- The Washington Times - Thursday, January 25, 2007

Just peanuts?

“Did Jimmy Carter do it for the money? That’s the question making the rounds about ‘Palestine: Peace Not Apartheid,’ an anti-Israeli screed recently written by the ex-president whose Carter Center has accepted millions in Arab funding. …

“[A] number of articles have noted that Carter’s anti-Israeli views coincide with those of some of the center’s prime financial backers, including the government of Saudi Arabia and the foundation of Saudi Prince Alwaleed bin Talal bin Abdul Aziz al-Saud, whose offer of $10 million to New York City just after September 11 was rejected by then-mayor Rudy Giuliani because it came wrapped in the suggestion that America rethink its support of Israel. …

“[I]t’s stunningly hard to discern from the Carter Center’s public documents who is giving precisely how much, and for what. Donor names, sometimes listed only as ‘Anonymous,’ are lumped under broad categories such as ‘$100,000 or more’ or ‘$1 million or more.’ There is no systematic tally of just how much ‘more’ — no clear way to know, for example, whether Saudi money accounts for only a tad of Carter’s funding or a mighty dollop, and whether the Saudi share of total contributions has changed over the years.”

Claudia Rosett, writing on “The Question of Carter’s Cash,” in the Jan. 29 issue of National Review

Campus cliche

“Columbia University is still dealing with the controversy surrounding a protest that happened last fall, when College Republicans invited representatives of the Minutemen to speak on illegal immigration. Instead of engaging in discussion, a mob of students physically drove away an anti-open-borders speaker. In other words, the cliche holds true: Students who deviate from the politically correct norm don’t fare well in many New York area colleges. …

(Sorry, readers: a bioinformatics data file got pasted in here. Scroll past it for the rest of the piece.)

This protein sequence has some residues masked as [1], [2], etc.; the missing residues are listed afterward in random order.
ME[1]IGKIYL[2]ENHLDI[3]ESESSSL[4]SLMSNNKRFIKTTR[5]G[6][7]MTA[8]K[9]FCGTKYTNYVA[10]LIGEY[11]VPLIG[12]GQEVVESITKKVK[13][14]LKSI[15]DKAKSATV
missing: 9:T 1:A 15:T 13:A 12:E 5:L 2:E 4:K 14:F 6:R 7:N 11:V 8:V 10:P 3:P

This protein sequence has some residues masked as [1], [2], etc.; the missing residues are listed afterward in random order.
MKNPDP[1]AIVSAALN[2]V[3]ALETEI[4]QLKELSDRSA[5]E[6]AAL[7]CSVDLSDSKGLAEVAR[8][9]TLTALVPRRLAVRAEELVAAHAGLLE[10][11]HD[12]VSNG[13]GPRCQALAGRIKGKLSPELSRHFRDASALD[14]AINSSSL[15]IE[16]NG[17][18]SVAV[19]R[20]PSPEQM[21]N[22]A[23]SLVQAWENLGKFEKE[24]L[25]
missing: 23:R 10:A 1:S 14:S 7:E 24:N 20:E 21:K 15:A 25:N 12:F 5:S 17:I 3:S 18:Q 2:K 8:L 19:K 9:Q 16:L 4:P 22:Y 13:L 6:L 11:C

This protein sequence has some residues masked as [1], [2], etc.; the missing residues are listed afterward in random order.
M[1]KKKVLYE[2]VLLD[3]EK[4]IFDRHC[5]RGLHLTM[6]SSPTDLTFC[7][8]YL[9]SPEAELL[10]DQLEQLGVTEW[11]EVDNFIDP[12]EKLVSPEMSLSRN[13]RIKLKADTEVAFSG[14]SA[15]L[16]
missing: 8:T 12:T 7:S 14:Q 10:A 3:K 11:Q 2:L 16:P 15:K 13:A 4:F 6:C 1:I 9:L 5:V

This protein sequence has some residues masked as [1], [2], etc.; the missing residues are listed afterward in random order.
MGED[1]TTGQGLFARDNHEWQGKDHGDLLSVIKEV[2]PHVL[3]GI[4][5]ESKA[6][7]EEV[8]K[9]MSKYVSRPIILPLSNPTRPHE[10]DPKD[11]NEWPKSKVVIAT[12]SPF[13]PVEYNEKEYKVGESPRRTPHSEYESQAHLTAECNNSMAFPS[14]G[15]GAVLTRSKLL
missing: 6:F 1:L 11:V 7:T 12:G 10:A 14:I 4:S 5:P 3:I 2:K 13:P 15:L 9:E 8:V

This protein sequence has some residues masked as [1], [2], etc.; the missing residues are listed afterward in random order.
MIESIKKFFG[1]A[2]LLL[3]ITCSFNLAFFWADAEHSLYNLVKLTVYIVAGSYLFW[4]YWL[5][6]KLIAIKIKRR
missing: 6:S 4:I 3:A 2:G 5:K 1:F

“The Columbia case is just the latest example of this secular fundamentalism and intolerance. There is still hostility to true free speech. To put it bluntly, the highly touted diversity of these colleges is superficial. Some students wear dreadlocks, some have red hair and some are Chinese, but students are ‘encouraged’ to think identically. The only surprising aspect of all this is that there are some students who do not know it yet.”

Nancy French, writing on “New York Silences Southern Belle,” Wednesday in the New York Sun

Court costs

“Federal district court judges appointed for life seem instantly endowed with superior wisdom, knowledge and understanding not found in the elected representatives and chief executives of state government. Their ‘we can fix it’ attitude has been devastating to various state governments for years and will continue unless we declare that enough is enough.

“For example, Johnny Reynolds filed a lawsuit in 1985 against the Alabama Department of Transportation alleging that the agency’s hiring and promotion practices were racially discriminatory. Mr. Reynolds was fully compensated for the wrong done to him and he died in 2004, but the case against the state of Alabama continued until just last month.

“Over 20 years of litigation cost the state of Alabama more than $200 million because Federal District Judge Myron Thompson saw no problem in imposing upon the state millions in experts’ fees, attorneys’ fees, contempt fines and payments to predominantly black colleges. The state forked over enough money to pave the entire 1,000 miles of interstate highways in Alabama, with enough left over to pave some of them twice.”

Roy Moore, writing on “Federal ‘fix-it’ judges need to be fired,” Wednesday in

WorldNetDaily at www.worldnetdaily.com

Copyright © 2019 The Washington Times, LLC. Click here for reprint permission.

The Washington Times Comment Policy

The Washington Times welcomes your comments on Spot.im, our third-party provider. Please read our Comment Policy before commenting.


Click to Read More and View Comments

Click to Hide